Today is the Day: Nominations Deadline for the MGK Greater Good Awards

Jan. 22, 2024
The awards recognize operational projects which serve a clear societal need and improve the human condition. Applications should demonstrate how these goals are being achieved through that project.

Microgrids are part of the mission-critical pathway to net zero unity in the future. They often are something of even deeper immediacy—energy lifelines for those who need it most…now.

At Microgrid Knowledge, we obviously believe that microgrids serve a variety of purposes, from on-site resiliency and backup power to helping meet sustainability goals for end-user customers such as commercial and industrial businesses, health care facilities, military bases and educational institutions.

Microgrids also can serve to the benefit of society in other ways—power for those who don’t have it or meeting the energy security needs of nonprofits and disadvantaged regions or neighborhoods.

To that end, we’opened --and soon must close-- submissions for the MGK Greater Good Awards which will be announced during our conference, Microgrid 2024: Join the Revolution in Energy, happening April 22-24 in Baltimore at the Marriott Waterfront. Our deadline for submissions is today, Monday, Feb. 12. 

The MGK Greater Good Awards recognize operational projects which serve a clear societal need and improve the human condition. Applications should demonstrate how these goals are being achieved through that project. And, just to repeat, they should be operational by the time of the awards.

Click here to nominate a project for the MGK Greater Good Awards

Microgrid 2024 is April 22-24 at the Baltimore Waterfront: Register now

Now in its sixth year, the awards are seeking applications in four honored categories:

  • Highest Recognition for a Microgrid Serving the Greater Good
  • Greater Good Award for a Grid-Connected Microgrid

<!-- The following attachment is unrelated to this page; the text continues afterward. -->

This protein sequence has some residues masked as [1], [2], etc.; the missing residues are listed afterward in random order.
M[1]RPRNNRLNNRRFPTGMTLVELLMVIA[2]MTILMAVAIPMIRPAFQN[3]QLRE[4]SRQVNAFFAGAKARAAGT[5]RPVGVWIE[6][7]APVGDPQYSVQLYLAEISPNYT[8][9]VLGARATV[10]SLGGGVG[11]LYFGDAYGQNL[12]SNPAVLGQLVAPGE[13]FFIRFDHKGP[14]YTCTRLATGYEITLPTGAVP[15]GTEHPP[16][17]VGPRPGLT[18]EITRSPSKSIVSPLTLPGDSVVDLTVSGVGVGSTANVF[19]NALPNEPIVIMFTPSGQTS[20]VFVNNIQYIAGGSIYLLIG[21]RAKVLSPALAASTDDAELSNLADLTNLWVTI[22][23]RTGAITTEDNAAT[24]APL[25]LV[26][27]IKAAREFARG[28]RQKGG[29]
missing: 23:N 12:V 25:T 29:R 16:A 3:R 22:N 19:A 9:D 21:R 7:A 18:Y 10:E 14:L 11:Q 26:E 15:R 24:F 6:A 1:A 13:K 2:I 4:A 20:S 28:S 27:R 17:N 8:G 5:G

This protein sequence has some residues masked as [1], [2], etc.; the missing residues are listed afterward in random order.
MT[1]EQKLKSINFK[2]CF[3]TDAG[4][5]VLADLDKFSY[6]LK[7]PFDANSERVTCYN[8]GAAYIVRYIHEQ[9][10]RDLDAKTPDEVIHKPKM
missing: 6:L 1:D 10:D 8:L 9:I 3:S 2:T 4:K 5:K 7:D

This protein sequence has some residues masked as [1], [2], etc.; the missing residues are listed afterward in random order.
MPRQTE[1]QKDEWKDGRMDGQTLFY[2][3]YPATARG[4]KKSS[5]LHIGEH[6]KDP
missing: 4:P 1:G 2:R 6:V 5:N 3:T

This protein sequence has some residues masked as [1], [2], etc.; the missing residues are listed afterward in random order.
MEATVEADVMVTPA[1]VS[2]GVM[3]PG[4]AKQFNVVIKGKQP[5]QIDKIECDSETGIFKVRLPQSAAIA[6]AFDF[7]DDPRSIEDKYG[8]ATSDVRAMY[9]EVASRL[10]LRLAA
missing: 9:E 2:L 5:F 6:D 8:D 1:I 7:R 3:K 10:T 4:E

• Greater Good Award for a Remote Microgrid
  • Local Greater Good Award (for a project in the host state, which is Maryland this year).

“As this energy transition advances, problem-solving souls out there are find ways to provide others with mission critical and often humanitarian energy projects,” said Rod Walton, managing editor of Microgrid Knowledge. “These projects achieve those worthy goals in an amazing multitude of ways, and we are duty-bound to honor these efforts for the greater good.”

If you have additional questions, please email at [email protected]. The entries will be judged by a combination of EBM staff and contributors. 

To read more about past MGK Greater Good Award winners, read these stories below.

Microgrid Knowledge Announces Finalists for 2023 Greater Good Awards

Winners of 2022 Greater Good Awards Offer Insights into Their Projects



About the Author

Rod Walton, Managing Editor | Managing Editor

For Microgrid Knowledge editorial inquiries, please contact Managing Editor Rod Walton at [email protected].

I’ve spent the last 15 years covering the energy industry as a newspaper and trade journalist. I was an energy writer and business editor at the Tulsa World before moving to business-to-business media at PennWell Publishing, which later became Clarion Events, where I covered the electric power industry. I joined Endeavor Business Media in November 2021 to help launch EnergyTech, one of the company’s newest media brands. I joined Microgrid Knowledge in July 2023. 

I earned my Bachelors degree in journalism from the University of Oklahoma. My career stops include the Moore American, Bartlesville Examiner-Enterprise, Wagoner Tribune and Tulsa World, all in Oklahoma . I have been married to Laura for the past 33-plus years and we have four children and one adorable granddaughter. We want the energy transition to make their lives better in the future. 

Microgrid Knowledge and EnergyTech are focused on the mission critical and large-scale energy users and their sustainability and resiliency goals. These include the commercial and industrial sectors, as well as the military, universities, data centers and microgrids. The C&I sectors together account for close to 30 percent of greenhouse gas emissions in the U.S.

Many large-scale energy users such as Fortune 500 companies, and mission-critical users such as military bases, universities, healthcare facilities, public safety and data centers, shifting their energy priorities to reach net-zero carbon goals within the coming decades. These include plans for renewable energy power purchase agreements, but also on-site resiliency projects such as microgrids, combined heat and power, rooftop solar, energy storage, digitalization and building efficiency upgrades.

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